Atavism: Within us there are these dormant triggers, but when we enter into new ways of engagement these things can be activated. Disasters can serve as an opportunity to engage in mutual aid. The disaster functions as an activator for those triggers.
We have the leisure to think about these options because we are not forced to make immediate decisions because there is no immediate threat. We don’t have a global community to develop resolve and make pre-emptive decisions, but maybe we should. It would be helpful to prepare ourselves both with policy and philosophy. “We can see the flood coming and our just letting it come.” Information isn’t lacking; it’s resolve.
Temporality also comes into play. We don’t experience climate change on an everyday level. What is lacking is a sensory apparatus that can take the information from scientists and apply it to everyday life. We need to build an actor-network that would allow for translation between these: e.g., via public communication of science, individual decision-making, political process, etc.
For example, “The Day After Tomorrow” is a hokey movie, but renders an a visually/viscerally understandable message of the consequences of rapid climate change (“tipping points”). The popular media can play a role in dissemination of ideas. Is there a precedent for knowledge being dispersed quickly? Chernobyl example – repressed information by USSR, but coverage got out and got out fast. The GMO debate is another example as something that has brought many Americans together. What about a global consciousness? One theory is that we will only come together as a unified force when the meteor is heading toward earth; i.e. at the last possible moment.
What do we do when change is gradual? Especially when looking at different time scales, e.g. the deep future, and the past before humans. Multiple temporalities have to be taken into account. Subjectivity doesn’t matter when zooming out. How bad do things have to be to make change? Let’s not slow down the process; acceleration of issues will accelerate response.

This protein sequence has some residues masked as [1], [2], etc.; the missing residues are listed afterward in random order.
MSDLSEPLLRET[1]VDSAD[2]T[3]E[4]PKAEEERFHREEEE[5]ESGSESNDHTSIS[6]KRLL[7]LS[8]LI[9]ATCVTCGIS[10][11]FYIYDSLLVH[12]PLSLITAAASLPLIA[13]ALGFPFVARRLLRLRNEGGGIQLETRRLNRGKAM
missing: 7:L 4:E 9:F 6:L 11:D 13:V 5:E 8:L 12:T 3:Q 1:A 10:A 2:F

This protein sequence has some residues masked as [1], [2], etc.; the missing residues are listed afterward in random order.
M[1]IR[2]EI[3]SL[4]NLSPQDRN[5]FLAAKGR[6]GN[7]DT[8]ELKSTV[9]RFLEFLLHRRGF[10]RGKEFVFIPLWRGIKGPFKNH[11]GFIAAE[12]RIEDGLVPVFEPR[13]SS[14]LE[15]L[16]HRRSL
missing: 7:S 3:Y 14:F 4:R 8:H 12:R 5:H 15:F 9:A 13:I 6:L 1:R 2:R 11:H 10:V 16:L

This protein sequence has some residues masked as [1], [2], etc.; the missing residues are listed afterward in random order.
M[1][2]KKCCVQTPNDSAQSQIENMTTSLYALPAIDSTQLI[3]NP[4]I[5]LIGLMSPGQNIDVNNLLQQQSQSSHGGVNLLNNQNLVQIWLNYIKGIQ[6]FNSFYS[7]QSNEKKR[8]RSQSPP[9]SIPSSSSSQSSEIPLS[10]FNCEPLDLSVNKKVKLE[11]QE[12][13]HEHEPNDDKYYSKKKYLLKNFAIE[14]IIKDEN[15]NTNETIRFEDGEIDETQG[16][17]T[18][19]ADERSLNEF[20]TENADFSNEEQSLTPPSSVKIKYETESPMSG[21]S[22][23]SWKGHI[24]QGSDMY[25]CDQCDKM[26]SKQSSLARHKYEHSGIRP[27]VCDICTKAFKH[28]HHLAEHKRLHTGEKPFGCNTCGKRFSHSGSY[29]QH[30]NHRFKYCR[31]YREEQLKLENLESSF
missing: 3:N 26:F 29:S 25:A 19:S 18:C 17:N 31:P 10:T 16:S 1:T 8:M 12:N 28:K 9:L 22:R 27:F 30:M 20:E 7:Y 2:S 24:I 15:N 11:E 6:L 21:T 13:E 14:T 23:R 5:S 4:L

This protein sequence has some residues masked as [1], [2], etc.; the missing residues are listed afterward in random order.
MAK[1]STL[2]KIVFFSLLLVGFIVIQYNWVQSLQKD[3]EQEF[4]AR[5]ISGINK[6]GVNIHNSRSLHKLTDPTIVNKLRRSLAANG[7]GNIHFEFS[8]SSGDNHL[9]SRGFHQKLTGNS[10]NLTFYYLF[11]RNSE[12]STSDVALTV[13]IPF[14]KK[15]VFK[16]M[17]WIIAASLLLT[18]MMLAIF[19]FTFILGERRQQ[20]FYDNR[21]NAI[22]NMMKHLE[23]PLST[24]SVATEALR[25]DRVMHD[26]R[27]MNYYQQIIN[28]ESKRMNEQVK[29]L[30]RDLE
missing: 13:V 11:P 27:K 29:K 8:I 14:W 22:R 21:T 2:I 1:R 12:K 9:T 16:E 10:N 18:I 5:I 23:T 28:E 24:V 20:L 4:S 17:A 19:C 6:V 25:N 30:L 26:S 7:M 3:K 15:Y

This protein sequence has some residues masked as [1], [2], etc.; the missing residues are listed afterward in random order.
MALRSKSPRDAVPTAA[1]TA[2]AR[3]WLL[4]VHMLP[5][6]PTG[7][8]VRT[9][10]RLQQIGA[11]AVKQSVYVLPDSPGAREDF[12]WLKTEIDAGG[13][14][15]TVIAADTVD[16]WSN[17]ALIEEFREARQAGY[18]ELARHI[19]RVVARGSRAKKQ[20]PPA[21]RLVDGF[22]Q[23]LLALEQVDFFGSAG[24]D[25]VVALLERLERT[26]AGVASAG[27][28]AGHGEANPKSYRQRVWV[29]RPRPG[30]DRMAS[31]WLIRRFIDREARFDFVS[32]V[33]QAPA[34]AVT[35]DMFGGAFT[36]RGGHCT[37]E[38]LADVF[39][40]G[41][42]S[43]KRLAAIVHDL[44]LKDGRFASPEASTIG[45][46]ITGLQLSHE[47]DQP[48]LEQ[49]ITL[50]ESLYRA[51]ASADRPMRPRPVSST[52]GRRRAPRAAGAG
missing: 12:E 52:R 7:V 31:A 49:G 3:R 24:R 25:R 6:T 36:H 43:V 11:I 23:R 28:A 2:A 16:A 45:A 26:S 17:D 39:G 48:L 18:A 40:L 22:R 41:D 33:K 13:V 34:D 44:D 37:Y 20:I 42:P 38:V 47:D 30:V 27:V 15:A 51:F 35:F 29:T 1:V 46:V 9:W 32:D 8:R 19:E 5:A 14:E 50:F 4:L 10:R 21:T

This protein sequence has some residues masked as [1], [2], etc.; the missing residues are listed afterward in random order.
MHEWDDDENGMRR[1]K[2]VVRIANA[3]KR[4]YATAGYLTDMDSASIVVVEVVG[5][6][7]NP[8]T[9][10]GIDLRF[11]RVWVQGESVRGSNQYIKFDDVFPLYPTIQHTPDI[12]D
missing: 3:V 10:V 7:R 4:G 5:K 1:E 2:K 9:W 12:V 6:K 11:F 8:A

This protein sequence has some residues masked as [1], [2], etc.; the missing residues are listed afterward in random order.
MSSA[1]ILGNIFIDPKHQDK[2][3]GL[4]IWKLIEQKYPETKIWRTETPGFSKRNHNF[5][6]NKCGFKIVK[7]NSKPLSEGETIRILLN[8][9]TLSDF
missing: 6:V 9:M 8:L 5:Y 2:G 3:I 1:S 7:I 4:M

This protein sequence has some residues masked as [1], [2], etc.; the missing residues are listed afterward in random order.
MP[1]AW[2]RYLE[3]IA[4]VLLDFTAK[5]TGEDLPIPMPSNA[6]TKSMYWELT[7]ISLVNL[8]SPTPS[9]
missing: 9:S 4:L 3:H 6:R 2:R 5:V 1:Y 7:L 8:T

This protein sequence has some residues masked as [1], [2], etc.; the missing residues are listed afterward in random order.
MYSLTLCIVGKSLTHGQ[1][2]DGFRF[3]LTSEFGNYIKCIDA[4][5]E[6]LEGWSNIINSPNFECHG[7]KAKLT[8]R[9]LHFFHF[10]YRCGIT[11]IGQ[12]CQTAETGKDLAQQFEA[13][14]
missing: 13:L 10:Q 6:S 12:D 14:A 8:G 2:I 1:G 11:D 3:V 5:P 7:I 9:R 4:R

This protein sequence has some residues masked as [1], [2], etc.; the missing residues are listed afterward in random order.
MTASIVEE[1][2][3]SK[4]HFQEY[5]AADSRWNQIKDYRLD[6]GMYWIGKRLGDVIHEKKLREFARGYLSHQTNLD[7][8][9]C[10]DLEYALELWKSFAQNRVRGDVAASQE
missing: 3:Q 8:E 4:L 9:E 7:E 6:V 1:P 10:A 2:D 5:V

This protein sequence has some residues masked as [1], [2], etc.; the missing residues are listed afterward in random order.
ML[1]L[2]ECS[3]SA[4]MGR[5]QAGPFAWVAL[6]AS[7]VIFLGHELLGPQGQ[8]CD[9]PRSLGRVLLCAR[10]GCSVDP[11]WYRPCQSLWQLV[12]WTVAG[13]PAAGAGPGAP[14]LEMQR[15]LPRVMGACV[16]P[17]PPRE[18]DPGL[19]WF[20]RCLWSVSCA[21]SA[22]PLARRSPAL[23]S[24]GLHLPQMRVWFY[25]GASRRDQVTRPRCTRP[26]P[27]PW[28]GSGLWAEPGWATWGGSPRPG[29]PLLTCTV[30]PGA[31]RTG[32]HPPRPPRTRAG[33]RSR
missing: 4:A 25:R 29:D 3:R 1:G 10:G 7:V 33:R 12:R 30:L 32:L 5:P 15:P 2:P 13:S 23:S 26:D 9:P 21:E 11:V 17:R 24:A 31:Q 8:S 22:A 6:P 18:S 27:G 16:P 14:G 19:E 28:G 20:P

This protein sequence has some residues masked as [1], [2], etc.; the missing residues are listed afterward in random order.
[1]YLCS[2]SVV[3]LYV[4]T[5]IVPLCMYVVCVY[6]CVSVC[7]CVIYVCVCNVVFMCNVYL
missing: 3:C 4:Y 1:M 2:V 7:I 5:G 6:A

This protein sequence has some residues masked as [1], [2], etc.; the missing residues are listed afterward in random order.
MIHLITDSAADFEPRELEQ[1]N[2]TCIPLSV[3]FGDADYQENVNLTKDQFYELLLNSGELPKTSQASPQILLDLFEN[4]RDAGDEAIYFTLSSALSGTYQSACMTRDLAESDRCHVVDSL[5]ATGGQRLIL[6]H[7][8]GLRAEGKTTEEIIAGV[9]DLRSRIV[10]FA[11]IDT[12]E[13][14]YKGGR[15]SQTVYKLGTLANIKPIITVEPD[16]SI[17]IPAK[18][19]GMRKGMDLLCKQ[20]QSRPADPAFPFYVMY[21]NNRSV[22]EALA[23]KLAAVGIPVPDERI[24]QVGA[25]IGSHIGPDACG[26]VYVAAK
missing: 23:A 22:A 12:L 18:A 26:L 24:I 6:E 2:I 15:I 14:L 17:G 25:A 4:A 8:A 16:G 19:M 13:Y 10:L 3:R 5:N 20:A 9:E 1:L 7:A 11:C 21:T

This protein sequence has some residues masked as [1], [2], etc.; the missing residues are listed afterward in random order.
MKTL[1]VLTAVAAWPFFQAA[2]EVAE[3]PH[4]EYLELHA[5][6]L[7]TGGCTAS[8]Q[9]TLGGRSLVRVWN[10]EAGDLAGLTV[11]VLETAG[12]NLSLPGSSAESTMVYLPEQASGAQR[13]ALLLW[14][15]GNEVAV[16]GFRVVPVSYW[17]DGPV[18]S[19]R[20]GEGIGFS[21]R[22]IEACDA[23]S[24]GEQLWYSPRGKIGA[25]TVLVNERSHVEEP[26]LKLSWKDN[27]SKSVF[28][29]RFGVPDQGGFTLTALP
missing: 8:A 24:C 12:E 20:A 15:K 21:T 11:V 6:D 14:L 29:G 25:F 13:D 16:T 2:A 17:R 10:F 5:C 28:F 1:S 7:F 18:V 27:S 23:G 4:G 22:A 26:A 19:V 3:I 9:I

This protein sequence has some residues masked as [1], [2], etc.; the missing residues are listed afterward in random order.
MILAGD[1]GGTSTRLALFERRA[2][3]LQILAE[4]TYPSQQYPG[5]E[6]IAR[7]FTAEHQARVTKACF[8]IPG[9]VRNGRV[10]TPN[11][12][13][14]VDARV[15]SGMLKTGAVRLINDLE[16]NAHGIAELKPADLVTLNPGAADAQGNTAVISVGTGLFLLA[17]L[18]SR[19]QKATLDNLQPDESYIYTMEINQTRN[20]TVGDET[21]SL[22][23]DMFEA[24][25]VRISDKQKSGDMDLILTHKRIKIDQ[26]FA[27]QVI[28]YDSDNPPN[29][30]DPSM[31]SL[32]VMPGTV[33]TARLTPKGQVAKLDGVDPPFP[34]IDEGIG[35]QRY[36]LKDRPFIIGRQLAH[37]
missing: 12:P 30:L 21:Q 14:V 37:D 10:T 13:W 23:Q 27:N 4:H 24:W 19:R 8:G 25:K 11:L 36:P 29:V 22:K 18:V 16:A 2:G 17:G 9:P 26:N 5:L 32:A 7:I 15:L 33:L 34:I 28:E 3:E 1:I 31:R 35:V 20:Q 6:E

Our tools are not up for the tasks. Religion is probably one of the largest motivators we have for change, but how do you harness that leverage point? What we need in these climate debates is cultural understandings of climate, and an ongoing definition of self and surrounding, environment and peoples.
So where do we go next with our exploration of the anthropocene and surrounding issues? Continue Clark? Karen Barad? Haraway? Latour? Read parts of the 6th extinction by Elizabeth Colbert? Claire Colebrook? TBD…
Follow-up (AI): we will all try to watch the lecture part (can skip intro and Q & A) of Donna Haraway’s talk “SF: String Figures, Multispecies Muddles, Staying with the Trouble.” Haraway begins speaking at about the 12-minute mark. (Note: there is an earlier version of the talk from the U of Arizona; Haraway starts at @ 8’30″. I haven’t compared the two — if anyone would like to do that and report back, you can let us know which is better. But the Alberta talk is more recent.)
Reading for next week TBA. Stay tuned.